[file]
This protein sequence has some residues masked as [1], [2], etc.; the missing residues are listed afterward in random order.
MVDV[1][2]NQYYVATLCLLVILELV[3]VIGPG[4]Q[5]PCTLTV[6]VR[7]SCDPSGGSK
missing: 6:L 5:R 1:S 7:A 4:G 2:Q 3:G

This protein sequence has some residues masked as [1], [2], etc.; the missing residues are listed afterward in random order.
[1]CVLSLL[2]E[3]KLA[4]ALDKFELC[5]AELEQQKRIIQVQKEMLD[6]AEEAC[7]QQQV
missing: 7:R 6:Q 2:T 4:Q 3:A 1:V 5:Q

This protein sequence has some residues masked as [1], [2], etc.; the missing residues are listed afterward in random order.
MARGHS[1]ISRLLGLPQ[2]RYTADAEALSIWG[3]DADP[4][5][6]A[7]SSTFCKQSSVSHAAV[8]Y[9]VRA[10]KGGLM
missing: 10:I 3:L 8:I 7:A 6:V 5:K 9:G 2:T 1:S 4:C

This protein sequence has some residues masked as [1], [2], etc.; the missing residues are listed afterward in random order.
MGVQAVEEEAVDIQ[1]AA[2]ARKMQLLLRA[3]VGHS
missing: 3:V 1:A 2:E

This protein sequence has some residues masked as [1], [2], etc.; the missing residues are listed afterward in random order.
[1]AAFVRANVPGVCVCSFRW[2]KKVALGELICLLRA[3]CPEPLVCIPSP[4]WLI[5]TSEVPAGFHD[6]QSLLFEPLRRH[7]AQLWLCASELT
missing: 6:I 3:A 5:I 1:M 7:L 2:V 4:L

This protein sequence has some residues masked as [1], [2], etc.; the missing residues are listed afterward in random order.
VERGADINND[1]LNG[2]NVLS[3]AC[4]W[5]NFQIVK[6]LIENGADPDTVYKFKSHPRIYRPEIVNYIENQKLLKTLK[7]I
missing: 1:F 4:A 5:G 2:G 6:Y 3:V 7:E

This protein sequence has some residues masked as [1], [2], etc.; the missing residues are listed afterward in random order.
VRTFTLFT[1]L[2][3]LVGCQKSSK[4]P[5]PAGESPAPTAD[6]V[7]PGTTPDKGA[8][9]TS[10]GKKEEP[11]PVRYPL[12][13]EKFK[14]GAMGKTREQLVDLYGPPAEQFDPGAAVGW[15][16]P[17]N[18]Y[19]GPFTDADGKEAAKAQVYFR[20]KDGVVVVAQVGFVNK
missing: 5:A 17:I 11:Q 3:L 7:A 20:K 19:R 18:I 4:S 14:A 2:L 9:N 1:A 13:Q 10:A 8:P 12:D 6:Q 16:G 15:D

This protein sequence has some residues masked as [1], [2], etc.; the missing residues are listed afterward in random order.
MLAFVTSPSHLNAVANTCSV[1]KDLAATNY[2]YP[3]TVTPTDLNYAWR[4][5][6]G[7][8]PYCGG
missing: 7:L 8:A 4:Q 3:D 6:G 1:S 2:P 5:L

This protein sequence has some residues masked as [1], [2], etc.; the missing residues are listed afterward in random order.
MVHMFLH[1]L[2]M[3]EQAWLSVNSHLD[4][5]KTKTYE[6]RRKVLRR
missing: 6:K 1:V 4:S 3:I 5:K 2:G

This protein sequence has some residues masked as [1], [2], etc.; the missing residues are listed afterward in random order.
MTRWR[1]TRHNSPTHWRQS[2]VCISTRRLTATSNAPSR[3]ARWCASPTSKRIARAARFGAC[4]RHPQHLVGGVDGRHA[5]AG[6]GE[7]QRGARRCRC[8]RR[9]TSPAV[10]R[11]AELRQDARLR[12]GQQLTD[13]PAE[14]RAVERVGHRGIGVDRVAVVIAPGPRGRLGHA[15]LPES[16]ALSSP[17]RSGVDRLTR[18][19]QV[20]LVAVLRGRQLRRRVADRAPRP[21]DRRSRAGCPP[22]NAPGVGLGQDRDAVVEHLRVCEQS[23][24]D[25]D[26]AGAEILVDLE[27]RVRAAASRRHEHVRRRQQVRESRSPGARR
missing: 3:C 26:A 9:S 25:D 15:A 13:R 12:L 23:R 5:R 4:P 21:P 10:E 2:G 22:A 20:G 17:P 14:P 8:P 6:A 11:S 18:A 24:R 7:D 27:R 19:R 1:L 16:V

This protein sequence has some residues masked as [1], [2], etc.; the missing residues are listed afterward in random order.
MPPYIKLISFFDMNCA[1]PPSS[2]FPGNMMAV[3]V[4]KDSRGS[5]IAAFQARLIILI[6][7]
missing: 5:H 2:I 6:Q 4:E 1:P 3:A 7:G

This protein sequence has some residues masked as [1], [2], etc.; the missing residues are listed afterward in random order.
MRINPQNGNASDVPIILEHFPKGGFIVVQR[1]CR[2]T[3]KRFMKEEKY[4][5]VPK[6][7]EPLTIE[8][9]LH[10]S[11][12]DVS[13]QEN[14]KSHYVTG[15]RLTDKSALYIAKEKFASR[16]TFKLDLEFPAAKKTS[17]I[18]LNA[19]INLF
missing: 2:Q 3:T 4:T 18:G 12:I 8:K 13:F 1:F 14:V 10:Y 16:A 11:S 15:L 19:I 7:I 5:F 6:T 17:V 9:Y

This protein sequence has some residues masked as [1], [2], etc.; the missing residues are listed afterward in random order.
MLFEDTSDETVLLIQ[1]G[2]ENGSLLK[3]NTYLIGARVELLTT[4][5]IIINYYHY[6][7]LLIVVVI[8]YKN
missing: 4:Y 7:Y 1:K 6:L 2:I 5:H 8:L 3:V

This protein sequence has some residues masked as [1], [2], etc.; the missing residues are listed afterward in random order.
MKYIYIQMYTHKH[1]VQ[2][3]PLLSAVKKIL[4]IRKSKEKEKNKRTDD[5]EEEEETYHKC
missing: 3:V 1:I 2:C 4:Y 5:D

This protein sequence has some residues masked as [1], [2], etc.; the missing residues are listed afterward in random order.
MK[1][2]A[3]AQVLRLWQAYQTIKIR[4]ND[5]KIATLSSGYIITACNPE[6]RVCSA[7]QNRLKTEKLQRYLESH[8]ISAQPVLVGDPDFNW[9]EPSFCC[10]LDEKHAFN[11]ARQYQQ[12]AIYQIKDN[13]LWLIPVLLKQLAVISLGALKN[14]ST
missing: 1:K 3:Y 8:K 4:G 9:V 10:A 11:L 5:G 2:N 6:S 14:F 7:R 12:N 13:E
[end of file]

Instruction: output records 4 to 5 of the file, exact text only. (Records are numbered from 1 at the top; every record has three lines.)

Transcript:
This protein sequence has some residues masked as [1], [2], etc.; the missing residues are listed afterward in random order.
MGVQAVEEEAVDIQ[1]AA[2]ARKMQLLLRA[3]VGHS
missing: 3:V 1:A 2:E

This protein sequence has some residues masked as [1], [2], etc.; the missing residues are listed afterward in random order.
[1]AAFVRANVPGVCVCSFRW[2]KKVALGELICLLRA[3]CPEPLVCIPSP[4]WLI[5]TSEVPAGFHD[6]QSLLFEPLRRH[7]AQLWLCASELT
missing: 6:I 3:A 5:I 1:M 7:L 2:V 4:L